When is it time to stop mixing and start mastering? (Part 3)

This is the third part of a three part article. You can read part 1 here, and read part 2 here.

Now we’ve covered the more technical aspects, let’s approach the endgame. My first tip here is get a fresh pair of ears on it. I appreciate it can be a little bit daunting for a number of reasons but if you pick the right person, it’s invaluable. You’re looking for someone who you can trust to give honest and constructive feedback, yet who appreciates that you may be sharing something quite personal, so won’t be a dick about it. If they can make technical observations that’s a bonus, but as I mentioned previously, someone who’s really into their music can be just as helpful. A lot of people aren’t very keen on this option, and I do understand the reticence, but as long as you know the right person to ask, I urge you to give it a go.

There is an approach whereby you can do more than one final mix to give the mastering engineer an option, such as one with the vocal up 1db in case it starts getting a little lost within the mastering compression. If you’re going to go down that road I suggest you approach it with restraint. You will go through multiple versions as you’re nearing an end result, and an alternative final mix with a single element adjusted is ok, but if you’re not careful, you’ll get trigger happy and suddenly multiple final mixes become an excuse to avoid decision making. That way madness lies. I was once sent an EP to master with six versions of each track – kick in, bass out, shake it all about – far too much choice – certainly beyond my remit as the mastering engineer anyway. Make decisions and stick to them!

When I think I might have a final mix I put it on at a reasonable volume and go listen from the kitchen next door. I’d love to give you some highly technical reasons why but I just find it helpful. I guess it blurs things a little compared to having my super crisp monitors pointing straight at my ears, and gives you more of an overall picture in mono. It’s useful. It’s for judging the bigger picture rather than small details. I find myself saying things like “Blimey, those guitars are loud, eh?” and can turn them down, thus avoiding that scenario where the client replies “we love it but the guitars are too loud” and I listen to it again, agree, and wonder how I didn’t notice before. Give it a try.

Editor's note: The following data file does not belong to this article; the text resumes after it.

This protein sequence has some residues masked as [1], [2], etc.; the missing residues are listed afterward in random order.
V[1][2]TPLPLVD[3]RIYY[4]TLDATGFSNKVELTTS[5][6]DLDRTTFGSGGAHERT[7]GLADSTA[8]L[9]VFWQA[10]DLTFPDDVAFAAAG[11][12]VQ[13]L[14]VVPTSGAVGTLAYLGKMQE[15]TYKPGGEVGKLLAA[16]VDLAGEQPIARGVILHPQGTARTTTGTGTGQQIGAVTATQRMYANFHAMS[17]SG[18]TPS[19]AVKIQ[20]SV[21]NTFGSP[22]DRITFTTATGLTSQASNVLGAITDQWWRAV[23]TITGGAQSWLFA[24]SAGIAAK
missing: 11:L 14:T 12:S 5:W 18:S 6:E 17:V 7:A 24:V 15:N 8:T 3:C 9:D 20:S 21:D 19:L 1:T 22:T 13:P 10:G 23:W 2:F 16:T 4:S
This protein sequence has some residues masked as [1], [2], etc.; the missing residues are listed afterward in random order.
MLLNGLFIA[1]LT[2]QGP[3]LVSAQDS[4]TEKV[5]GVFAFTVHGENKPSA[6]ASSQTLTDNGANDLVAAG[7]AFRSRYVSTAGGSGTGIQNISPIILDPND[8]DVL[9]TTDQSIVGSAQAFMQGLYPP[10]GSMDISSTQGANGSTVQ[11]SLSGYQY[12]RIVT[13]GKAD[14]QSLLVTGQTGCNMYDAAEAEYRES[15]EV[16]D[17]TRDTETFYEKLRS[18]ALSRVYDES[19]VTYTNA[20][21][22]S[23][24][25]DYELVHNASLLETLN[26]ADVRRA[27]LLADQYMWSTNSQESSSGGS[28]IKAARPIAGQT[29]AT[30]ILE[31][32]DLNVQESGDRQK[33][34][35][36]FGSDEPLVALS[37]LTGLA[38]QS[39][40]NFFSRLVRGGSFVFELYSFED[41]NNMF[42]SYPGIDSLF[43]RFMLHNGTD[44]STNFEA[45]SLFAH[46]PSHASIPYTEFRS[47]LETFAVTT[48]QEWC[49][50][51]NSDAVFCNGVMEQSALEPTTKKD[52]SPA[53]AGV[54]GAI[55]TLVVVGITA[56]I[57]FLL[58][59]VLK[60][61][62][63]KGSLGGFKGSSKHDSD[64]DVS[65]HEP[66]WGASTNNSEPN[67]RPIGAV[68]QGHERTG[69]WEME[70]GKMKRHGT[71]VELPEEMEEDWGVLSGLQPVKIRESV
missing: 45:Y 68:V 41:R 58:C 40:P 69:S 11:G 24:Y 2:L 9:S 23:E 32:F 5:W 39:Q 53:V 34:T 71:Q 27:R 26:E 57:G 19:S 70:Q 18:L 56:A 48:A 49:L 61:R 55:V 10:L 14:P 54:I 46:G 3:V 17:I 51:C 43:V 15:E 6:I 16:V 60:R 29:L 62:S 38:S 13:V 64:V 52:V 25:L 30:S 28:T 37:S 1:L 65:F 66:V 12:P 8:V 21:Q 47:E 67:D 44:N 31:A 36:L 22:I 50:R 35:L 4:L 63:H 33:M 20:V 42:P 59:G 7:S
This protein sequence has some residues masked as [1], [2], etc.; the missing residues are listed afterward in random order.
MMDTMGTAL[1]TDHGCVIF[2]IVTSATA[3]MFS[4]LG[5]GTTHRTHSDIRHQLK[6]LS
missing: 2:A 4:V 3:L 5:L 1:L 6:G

Throughout the whole process, be aware of the volume you’re monitoring at. Many people advocate mixing at as low a volume as possible and there are virtues to that, not least because your ears won’t tire as quickly. That said, I think if it’s too low you don’t get an accurate picture of the bottom end of the mix and there is some science to back that up: you need a certain amount of energy coming from the drivers in order to get a balanced representation across the whole spectrum. This is also where referencing commercial tracks that you know well, at the same volume, comes into its own. Build up a bank of tracks that you know intimately and use to make comparisons with your mixes. You’re not copying something, you’re developing a resource. We don’t live on musical islands. Use what is available. It’s not cheating, it’s good sense. If someone asked me to give an opinion on some monitors they were thinking of buying, the first thing I would reach for is Black Rain by Soundgarden, Subterranean Homesick Alien by Radiohead, Lover You Should’ve Come Over by Jeff Buckley, or preferably all three!

Now that we’re reaching the end and you’ve worked your way through these suggestions, return to my opening questions.

Has the mix reached its full potential? Is it as good as it can be? This can be very tricky to answer until you have more experience, but your mix can only be as good as the source material. It’s not unusual in the early days of developing your mix skills that you waste hours trying to squeeze one last bit of quality out of some decidedly average material. The law of diminishing returns. We’ve all done it. When mixing for someone else, it’s easier in a way because you’re distanced from its creation, but in another sense you do just have to deal with what you’re given. I’m not being deliberately flippant, I say this with supportive intentions but sometimes you may well have done everything right, but it’s just a shit song. Or poorly played. Or poorly recorded. Sometimes you’re not happy with what you’re listening to and nothing you can do to remedy it.

Strive for excellence but be realistic in your expectations. Silk purse, sow’s ear and all that.

Lastly, how does the mix make you feel? Look for an emotional reaction, in yourself and anyone else listening to it. That’s what it’s supposed to achieve anyway.

If you’re not getting that good feeling in your bones, but you definitely had it back when you finished tracking all the parts then something is wrong. It’s time to grit your teeth and compare it to the ruff mix from before you started this process. Are there one or two elements that are frustratingly better on that one? It’s not unusual! It means you’ve got too clever and over-worked things. Don’t panic, it happens to us all. Just undo what you need to and work your way back through this process.

But remember…

Make technical decisions
for artistic reasons.